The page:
Can humans and sharks co-exist?
Shark attacks are on the rise. And UMassD alum Dr. O’Connell, who studied shark magnetoreception at UMassD’s School for Marine Science and Technology (SMAST) and earned his PhD in 2014, believes he’s developed a system that promotes co-existence between humans and sharks.
A marine biologist and shark specialist, O’Connell regularly spans the biosphere to lead scientific voyages and engage in the development of new conservation-based technology, such as his Sharksafe barrier – a non-lethal, magnetic deterrent technology.
And if you were one of the millions of viewers who tuned into Shark Week earlier this month, you witnessed O'Connell's daring adventure to prove his magnetic system repels great white sharks, the greatest underwater threat to the human population.
Over the past eight to 10 years, O’Connell has been diving in South Africa, which has involved building the barrier made of anchors and pipes under water. It’s the first barrier built in South Africa over 100 feet in length, and it enables O’Connell and his team to chum through the waters to observe if great white sharks will cross the barrier to get to bate. O’Connell has also completed a similar expedition with bull sharks and great hammerhead sharks as the focal species in Bimini, the westernmost borough in the Bahamas.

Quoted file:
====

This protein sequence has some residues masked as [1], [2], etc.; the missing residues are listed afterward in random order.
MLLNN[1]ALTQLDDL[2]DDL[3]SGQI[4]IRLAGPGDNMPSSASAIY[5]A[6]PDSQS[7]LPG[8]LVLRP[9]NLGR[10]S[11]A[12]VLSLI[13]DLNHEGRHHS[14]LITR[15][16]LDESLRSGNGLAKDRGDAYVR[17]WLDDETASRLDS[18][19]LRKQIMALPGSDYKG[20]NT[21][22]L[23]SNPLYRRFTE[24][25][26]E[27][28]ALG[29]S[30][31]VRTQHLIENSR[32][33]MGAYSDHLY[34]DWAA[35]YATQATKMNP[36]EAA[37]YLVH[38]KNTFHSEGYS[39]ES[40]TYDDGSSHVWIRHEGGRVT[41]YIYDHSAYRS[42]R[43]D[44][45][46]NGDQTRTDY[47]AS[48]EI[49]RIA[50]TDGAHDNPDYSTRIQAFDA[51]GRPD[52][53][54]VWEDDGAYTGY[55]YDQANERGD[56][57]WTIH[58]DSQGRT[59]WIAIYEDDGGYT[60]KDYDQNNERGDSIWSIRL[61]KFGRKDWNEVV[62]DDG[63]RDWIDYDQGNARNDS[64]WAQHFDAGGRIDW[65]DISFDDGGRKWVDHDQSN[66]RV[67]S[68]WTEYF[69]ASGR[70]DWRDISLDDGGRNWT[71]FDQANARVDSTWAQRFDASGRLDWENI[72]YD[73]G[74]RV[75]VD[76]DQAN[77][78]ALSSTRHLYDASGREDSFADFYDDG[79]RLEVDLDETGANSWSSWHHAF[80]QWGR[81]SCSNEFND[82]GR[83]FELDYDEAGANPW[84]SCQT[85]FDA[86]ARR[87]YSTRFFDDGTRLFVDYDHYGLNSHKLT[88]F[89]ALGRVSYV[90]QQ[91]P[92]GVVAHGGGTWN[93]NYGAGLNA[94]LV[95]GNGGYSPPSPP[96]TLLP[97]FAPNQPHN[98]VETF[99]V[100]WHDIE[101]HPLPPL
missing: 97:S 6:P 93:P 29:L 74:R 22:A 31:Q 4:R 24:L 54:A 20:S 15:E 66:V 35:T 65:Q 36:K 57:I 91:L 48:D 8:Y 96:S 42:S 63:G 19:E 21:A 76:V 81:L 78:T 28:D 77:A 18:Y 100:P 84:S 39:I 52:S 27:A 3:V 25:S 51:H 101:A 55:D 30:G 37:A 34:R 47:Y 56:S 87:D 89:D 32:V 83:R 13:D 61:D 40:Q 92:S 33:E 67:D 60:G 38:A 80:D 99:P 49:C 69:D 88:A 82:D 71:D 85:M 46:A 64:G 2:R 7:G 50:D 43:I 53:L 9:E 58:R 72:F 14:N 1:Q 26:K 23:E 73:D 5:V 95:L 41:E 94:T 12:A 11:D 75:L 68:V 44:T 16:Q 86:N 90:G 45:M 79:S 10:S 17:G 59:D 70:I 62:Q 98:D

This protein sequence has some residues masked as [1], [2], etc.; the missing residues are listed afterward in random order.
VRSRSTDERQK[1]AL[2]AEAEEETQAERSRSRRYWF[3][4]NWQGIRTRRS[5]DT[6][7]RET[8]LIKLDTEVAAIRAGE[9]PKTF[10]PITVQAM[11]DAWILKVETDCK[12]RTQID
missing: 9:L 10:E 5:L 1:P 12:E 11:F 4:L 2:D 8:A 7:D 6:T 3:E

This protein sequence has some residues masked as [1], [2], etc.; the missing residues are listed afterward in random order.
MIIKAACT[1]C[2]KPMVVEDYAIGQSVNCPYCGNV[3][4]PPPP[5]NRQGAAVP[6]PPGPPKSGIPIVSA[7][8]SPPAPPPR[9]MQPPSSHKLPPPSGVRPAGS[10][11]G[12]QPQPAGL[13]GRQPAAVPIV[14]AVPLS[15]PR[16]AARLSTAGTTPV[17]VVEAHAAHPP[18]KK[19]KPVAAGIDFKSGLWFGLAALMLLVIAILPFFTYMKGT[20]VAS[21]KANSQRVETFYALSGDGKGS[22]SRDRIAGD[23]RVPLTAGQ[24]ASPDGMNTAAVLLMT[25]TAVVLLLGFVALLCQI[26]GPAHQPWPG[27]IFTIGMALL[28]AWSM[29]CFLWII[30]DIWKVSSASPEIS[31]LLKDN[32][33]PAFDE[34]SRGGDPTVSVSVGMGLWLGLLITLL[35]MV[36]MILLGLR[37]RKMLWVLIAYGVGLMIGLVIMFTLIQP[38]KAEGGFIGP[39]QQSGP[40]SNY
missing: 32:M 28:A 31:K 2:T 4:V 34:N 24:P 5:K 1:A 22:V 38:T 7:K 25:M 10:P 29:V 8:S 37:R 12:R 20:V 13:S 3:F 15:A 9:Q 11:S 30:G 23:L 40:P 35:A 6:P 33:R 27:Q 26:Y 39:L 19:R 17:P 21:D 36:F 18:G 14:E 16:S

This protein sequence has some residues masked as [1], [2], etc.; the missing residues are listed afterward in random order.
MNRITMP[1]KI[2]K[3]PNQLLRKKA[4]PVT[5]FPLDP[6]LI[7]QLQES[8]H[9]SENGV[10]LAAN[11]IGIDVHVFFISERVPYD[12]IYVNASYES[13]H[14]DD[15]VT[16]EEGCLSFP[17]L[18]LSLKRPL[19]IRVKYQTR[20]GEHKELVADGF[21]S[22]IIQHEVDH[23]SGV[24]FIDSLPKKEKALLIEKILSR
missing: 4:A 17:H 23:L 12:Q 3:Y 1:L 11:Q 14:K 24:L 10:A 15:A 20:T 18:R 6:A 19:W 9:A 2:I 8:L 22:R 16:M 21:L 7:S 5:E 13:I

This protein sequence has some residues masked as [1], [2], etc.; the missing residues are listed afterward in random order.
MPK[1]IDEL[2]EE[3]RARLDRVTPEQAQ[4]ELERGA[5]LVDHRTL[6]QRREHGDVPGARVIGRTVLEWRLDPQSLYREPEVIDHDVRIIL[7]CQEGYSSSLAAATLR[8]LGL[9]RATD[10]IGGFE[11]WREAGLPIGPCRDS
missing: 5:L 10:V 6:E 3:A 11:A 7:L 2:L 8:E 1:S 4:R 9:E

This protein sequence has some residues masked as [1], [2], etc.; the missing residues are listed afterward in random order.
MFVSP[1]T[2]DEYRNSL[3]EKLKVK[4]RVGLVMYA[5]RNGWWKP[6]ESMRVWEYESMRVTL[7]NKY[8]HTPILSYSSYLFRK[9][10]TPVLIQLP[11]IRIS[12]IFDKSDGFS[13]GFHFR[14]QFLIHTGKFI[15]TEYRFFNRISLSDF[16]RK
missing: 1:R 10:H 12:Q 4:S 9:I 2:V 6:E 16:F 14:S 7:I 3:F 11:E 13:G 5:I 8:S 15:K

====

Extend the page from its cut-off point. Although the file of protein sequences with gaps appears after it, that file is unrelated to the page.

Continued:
“We hope that one day, this technology is adopted and will serve as an eco-friendly alternative form of technology to help minimize the potential of dangerous shark encounters faced by swimmers, surfers, dolphins, and other marine life,” said O’Connell.
While O’Connell’s profession as a shark specialist sounds daringly exciting, it has its challenges. “The biggest underwater challenge is that some days the water is clear and you may have 20 feet visibility one moment, and then three feet visibility the next moment. But at that same moment, white sharks may appear.”
Despite the potential of being confronted with white sharks that have been reported to weigh over 7,000 pounds maximum and be as lengthy as 20 feet, O’Connell says one learns to become secure when submerged in aquamarine life with these defensive species. “After 60 to 80 dives, you become comfortable because you know what signals to look for in sharks’ behavior,” said O’Connell.
If you missed O'Connell testing his harmless, magnetic shark repellent during the Discovery Channel's Shark Week, check out the entire episode of Sharks Among Us.